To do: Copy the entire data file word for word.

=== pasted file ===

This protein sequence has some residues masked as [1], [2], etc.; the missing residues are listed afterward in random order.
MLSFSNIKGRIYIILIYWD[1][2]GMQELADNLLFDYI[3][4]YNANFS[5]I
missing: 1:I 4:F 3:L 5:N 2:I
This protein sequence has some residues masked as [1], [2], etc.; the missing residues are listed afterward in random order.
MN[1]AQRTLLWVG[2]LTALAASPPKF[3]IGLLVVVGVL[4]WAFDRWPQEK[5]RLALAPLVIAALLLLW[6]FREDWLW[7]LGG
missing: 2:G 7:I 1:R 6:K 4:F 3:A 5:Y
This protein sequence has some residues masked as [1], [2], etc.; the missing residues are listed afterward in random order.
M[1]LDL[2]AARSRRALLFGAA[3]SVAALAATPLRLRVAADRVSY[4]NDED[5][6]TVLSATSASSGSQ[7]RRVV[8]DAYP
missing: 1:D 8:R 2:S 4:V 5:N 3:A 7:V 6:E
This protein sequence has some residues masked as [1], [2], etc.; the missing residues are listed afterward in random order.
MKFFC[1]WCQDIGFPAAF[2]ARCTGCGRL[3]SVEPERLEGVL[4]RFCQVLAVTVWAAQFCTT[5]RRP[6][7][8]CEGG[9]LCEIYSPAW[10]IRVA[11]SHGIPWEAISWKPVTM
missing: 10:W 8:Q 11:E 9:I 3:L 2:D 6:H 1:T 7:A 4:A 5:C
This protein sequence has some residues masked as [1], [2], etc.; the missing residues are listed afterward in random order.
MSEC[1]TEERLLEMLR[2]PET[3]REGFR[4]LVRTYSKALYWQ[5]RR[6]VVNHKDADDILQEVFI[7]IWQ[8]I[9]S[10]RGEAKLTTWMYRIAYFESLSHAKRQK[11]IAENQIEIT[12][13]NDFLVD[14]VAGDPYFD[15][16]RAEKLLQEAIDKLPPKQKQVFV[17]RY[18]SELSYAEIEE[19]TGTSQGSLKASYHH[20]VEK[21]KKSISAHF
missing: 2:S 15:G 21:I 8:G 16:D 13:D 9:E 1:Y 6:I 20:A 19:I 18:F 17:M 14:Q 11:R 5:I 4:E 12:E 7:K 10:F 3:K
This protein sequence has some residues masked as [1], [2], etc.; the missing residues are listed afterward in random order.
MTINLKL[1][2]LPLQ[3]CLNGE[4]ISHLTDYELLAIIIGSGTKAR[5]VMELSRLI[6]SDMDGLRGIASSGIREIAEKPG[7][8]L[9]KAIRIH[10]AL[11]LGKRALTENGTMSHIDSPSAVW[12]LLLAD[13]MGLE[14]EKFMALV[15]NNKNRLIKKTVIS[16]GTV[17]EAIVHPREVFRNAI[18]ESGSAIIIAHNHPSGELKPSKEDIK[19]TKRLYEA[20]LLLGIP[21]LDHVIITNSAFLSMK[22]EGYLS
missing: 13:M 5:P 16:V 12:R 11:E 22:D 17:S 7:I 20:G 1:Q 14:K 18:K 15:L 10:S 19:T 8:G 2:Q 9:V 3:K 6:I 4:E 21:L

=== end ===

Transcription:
This protein sequence has some residues masked as [1], [2], etc.; the missing residues are listed afterward in random order.
MLSFSNIKGRIYIILIYWD[1][2]GMQELADNLLFDYI[3][4]YNANFS[5]I
missing: 1:I 4:F 3:L 5:N 2:I
This protein sequence has some residues masked as [1], [2], etc.; the missing residues are listed afterward in random order.
MN[1]AQRTLLWVG[2]LTALAASPPKF[3]IGLLVVVGVL[4]WAFDRWPQEK[5]RLALAPLVIAALLLLW[6]FREDWLW[7]LGG
missing: 2:G 7:I 1:R 6:K 4:F 3:A 5:Y
This protein sequence has some residues masked as [1], [2], etc.; the missing residues are listed afterward in random order.
M[1]LDL[2]AARSRRALLFGAA[3]SVAALAATPLRLRVAADRVSY[4]NDED[5][6]TVLSATSASSGSQ[7]RRVV[8]DAYP
missing: 1:D 8:R 2:S 4:V 5:N 3:A 7:V 6:E
This protein sequence has some residues masked as [1], [2], etc.; the missing residues are listed afterward in random order.
MKFFC[1]WCQDIGFPAAF[2]ARCTGCGRL[3]SVEPERLEGVL[4]RFCQVLAVTVWAAQFCTT[5]RRP[6][7][8]CEGG[9]LCEIYSPAW[10]IRVA[11]SHGIPWEAISWKPVTM
missing: 10:W 8:Q 11:E 9:I 3:L 2:D 6:H 1:T 7:A 4:A 5:C
This protein sequence has some residues masked as [1], [2], etc.; the missing residues are listed afterward in random order.
MSEC[1]TEERLLEMLR[2]PET[3]REGFR[4]LVRTYSKALYWQ[5]RR[6]VVNHKDADDILQEVFI[7]IWQ[8]I[9]S[10]RGEAKLTTWMYRIAYFESLSHAKRQK[11]IAENQIEIT[12][13]NDFLVD[14]VAGDPYFD[15][16]RAEKLLQEAIDKLPPKQKQVFV[17]RY[18]SELSYAEIEE[19]TGTSQGSLKASYHH[20]VEK[21]KKSISAHF
missing: 2:S 15:G 21:I 8:G 16:D 13:D 9:E 1:Y 6:I 20:A 19:I 18:F 17:M 14:Q 11:R 5:I 4:E 12:E 7:K 10:F 3:K
This protein sequence has some residues masked as [1], [2], etc.; the missing residues are listed afterward in random order.
MTINLKL[1][2]LPLQ[3]CLNGE[4]ISHLTDYELLAIIIGSGTKAR[5]VMELSRLI[6]SDMDGLRGIASSGIREIAEKPG[7][8]L[9]KAIRIH[10]AL[11]LGKRALTENGTMSHIDSPSAVW[12]LLLAD[13]MGLE[14]EKFMALV[15]NNKNRLIKKTVIS[16]GTV[17]EAIVHPREVFRNAI[18]ESGSAIIIAHNHPSGELKPSKEDIK[19]TKRLYEA[20]LLLGIP[21]LDHVIITNSAFLSMK[22]EGYLS
missing: 13:M 5:P 16:V 12:R 11:E 22:D 17:S 7:I 20:G 1:Q 14:K 18:K 15:L 10:S 19:T 8:G 2:Q 9:V 3:K 6:I 4:E 21:L